Parents with technologically savvy kids might wants to sleep with gloves on, if this tale is any warning.
Six-year-old Ashlynd Howell saw her opening and took it when her mother was sleeping heavily. She used her mom’s fingerprint to unlock her iPhone, and then went on a shopping spree for Pokémon toys — $250 worth of toys, to be exact.
According to the Wall Street Journal, here’s how it went down:
After Ashlynd’s parents received 13 order confirmations for Pokémon items, they initially thought they’d been hacked, then they figured Ashlynd had bought them unintentionally. “No, Mommy, I was shopping,” Ms. Howell said her daughter told her. “But don’t worry—everything that I ordered is coming straight to the house.” Ms. Howell added: ”She is really proud of herself.”
The Howells could return only four of the items. So Ms. Howell came up with a solution and told Ashlynd, “Well, Santa found out and that is what Santa is going to bring you for Christmas.”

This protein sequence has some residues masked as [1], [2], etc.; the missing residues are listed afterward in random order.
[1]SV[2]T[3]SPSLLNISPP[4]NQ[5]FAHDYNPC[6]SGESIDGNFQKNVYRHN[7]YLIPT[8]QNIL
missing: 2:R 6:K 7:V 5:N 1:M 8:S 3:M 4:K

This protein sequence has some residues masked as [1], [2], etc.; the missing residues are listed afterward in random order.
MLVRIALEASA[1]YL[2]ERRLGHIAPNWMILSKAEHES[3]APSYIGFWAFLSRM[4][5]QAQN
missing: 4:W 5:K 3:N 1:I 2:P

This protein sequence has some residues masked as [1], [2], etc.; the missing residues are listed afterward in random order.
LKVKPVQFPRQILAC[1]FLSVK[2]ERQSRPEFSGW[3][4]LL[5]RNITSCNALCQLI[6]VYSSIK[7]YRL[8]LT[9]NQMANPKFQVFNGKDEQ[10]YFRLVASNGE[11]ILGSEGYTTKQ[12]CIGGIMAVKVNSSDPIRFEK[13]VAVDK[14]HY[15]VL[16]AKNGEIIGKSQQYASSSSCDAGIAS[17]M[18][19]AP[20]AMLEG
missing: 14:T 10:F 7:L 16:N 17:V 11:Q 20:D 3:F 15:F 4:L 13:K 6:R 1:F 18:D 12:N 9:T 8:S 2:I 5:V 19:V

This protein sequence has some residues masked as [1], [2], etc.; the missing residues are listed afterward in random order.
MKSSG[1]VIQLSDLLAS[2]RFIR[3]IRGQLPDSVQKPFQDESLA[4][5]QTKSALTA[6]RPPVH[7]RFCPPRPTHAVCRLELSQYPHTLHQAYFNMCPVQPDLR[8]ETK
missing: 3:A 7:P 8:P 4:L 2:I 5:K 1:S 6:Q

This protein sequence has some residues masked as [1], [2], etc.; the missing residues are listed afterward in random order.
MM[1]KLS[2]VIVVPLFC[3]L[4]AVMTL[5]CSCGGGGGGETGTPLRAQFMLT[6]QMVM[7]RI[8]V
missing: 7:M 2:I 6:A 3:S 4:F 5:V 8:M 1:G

Ashlynd isn’t the first kid to successfully crack the iPhone’s Touch ID security flaw: A seven-year-old boy used his sleeping dad’s fingerprints to open his phone and play games. His dad is a computer security and cryptology at Johns Hopkins, so if he’s hackable by a first grader, there’s really no hope for the rest of us.
Even if you’re not in the presence of bored children, your friends might be equally as mischievous, as TechCrunch points out: Passing out at a party or next to a suspicious lover could land you in hot water, if you’re a heavy sleeper with the Touch ID passcode enables. Once they’re in, they can take it a step further and reset your fingerprint passcode, locking you out of your own phone when you wake up.
Guard your fingers, people. It’s a whole new fingerprint-stealing world out there.